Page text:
Ethics in Congress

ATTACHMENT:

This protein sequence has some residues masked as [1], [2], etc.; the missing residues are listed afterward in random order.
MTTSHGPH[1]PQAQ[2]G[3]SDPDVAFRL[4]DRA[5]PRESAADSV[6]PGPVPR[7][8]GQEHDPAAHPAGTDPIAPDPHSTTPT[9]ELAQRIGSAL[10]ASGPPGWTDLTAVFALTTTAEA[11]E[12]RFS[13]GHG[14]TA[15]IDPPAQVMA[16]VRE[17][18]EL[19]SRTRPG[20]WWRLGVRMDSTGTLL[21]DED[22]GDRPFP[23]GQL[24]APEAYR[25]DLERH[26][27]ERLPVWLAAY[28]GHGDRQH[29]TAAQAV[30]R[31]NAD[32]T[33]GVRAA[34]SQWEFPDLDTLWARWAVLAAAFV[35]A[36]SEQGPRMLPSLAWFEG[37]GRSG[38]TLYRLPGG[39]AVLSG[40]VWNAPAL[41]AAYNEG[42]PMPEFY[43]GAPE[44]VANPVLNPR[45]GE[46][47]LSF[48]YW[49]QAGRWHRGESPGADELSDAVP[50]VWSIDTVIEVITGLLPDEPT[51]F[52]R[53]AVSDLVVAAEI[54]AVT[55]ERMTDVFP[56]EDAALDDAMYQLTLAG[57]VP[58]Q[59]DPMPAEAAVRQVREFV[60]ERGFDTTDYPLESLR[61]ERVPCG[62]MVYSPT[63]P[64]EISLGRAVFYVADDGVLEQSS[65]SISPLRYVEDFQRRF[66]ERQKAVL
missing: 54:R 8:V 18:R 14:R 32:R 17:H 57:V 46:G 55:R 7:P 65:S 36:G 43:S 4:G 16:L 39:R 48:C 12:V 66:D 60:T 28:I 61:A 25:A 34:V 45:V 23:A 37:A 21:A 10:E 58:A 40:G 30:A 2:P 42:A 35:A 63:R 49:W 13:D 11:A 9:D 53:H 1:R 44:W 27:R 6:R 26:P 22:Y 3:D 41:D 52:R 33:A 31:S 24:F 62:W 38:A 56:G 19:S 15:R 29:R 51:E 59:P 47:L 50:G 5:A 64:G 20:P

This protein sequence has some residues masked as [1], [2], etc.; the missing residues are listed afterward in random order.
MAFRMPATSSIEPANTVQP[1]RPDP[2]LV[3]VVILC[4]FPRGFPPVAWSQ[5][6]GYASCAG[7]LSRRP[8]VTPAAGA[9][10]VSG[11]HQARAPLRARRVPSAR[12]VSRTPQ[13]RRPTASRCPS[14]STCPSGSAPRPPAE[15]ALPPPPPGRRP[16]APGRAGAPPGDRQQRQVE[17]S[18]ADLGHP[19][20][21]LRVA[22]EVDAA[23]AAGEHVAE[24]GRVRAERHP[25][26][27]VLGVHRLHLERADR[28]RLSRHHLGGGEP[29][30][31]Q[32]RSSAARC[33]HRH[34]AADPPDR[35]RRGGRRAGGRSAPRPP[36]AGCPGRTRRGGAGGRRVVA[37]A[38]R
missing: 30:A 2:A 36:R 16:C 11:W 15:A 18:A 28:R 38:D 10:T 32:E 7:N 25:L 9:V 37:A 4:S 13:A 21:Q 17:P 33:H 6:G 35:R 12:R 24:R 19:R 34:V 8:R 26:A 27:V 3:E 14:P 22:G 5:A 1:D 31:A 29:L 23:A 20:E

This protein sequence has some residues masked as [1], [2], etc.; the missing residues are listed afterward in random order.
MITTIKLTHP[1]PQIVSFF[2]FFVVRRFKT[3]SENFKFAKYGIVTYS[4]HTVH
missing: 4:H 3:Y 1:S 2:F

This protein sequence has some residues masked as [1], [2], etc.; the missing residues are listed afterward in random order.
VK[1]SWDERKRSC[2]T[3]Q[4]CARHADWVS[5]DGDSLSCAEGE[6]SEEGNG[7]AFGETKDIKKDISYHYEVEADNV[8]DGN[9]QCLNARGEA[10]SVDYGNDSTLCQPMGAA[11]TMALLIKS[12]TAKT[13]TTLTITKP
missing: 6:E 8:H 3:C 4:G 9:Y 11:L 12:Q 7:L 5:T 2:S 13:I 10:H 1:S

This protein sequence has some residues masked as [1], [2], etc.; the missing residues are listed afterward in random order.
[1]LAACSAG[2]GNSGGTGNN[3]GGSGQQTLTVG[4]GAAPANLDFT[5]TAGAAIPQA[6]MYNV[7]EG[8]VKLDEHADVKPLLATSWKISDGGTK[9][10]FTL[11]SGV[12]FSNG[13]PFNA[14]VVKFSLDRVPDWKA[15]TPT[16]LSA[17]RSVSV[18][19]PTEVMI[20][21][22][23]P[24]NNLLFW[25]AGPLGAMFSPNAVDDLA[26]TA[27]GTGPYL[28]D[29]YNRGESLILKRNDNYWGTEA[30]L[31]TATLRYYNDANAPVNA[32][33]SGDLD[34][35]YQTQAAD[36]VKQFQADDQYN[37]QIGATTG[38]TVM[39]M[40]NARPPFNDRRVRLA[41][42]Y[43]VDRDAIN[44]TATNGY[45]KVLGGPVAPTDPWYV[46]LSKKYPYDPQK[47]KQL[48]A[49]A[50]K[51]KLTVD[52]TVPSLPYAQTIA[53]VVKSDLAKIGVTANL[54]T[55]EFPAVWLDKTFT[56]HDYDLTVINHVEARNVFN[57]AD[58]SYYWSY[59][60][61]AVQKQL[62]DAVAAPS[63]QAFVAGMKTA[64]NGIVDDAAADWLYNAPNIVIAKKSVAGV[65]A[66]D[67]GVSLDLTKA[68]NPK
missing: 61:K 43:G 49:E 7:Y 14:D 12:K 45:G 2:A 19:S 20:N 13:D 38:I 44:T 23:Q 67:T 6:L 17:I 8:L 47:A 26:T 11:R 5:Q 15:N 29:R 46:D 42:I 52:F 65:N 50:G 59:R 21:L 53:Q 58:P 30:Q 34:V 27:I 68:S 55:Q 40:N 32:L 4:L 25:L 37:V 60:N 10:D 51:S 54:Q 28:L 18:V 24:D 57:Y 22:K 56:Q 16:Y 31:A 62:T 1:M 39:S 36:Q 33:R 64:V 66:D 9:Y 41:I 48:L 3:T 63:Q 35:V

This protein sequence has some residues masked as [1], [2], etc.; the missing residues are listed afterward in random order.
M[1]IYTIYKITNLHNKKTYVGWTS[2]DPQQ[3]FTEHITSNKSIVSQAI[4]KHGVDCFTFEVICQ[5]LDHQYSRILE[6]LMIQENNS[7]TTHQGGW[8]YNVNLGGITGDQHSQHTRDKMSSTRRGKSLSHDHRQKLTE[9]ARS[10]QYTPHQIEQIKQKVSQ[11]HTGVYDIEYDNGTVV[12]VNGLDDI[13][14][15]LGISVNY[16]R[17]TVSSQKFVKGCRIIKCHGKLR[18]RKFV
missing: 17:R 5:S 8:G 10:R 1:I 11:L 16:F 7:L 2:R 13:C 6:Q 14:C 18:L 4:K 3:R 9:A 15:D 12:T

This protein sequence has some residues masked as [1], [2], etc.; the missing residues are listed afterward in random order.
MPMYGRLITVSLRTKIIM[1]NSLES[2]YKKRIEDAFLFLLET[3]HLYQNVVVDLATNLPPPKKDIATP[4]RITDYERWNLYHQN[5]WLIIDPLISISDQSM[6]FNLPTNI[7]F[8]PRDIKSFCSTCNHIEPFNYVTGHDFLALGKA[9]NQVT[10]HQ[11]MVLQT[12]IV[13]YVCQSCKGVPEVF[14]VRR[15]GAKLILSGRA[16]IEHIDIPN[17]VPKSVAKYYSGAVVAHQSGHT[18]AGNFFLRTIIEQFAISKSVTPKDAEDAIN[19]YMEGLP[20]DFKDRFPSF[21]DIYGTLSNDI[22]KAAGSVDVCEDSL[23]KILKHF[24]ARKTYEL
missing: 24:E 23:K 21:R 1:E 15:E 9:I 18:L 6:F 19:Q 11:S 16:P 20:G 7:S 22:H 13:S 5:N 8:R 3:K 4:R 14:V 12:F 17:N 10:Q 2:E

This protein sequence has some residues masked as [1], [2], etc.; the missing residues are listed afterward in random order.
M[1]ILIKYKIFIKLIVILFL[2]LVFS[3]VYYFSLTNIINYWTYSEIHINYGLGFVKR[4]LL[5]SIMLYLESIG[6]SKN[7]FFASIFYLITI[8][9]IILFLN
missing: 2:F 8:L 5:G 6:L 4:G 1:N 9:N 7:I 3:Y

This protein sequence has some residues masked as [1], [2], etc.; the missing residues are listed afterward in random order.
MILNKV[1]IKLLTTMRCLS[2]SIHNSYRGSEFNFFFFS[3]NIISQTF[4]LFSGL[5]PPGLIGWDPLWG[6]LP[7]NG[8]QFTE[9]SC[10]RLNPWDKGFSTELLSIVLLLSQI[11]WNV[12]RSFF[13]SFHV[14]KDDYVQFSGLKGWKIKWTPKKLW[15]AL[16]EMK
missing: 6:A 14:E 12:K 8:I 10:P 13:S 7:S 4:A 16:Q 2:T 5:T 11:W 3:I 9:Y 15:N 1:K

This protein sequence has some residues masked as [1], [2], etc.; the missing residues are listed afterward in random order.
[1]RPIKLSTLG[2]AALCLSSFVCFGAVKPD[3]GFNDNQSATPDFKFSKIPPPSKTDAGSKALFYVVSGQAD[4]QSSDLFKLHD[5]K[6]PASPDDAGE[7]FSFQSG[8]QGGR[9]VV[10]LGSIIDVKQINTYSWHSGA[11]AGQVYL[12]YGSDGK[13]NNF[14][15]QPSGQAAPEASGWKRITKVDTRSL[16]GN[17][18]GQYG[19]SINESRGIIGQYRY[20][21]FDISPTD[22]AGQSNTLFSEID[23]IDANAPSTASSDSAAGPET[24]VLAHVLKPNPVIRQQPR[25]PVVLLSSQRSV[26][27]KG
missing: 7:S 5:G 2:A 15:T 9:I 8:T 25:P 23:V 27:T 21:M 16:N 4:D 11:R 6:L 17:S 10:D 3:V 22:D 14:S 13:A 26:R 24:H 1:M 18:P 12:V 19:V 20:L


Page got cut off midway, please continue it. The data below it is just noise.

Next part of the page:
Public confidence in Congress has dropped to an all-time low, and yet the notion that Congress is full of "crooks" does not seem to bear close scrutiny. Instances of ethical impropriety that were significant either for setting constitutional precedent or for providing the impetus for reform are reviewed individually. This is followed by a discussion of the attempts at reform and of the ethics codes that were established. Information about documented offenses and the members involved are then analyzed in an attempt to examine potential explanations for and influences of the types of offense committed, by whom, and to what outcome. Finally, this thesis closes with conclusions regarding the direction of, the need for, and the efficacy of the ethics reforms that have been undertaken. This research shows that much of the opportunity for gross misbehavior has been limited by changes occurring in the latter part of the twentieth century. A review of these incidents and of reform attempts indicates a relatively small proportion of misdeeds and some fairly strong efforts to eliminate the most egregious forms of misbehavior. Even though Congress has often been accused of doing little to police itself unless forced, the fact that it does act in the more extreme cases sits well with a desire to prevent legislative paralysis-inducing witch hunts. The data collected on those who have had their misdeeds brought to light fail to show significant effects of party membership or offense type on whether the member remained in Congress. Small but statistically significant effects were found for election year and institution served. These data seem to indicate that while the system may not be perfect, it does work. Almost eighty percent of those accused of improper conduct left Congress soon thereafter. The overall negative perception of the American public toward Congress tends to perpetuate the notion that Congress is corrupt, when it actually seems to be a small proportion that engage in unethical behavior.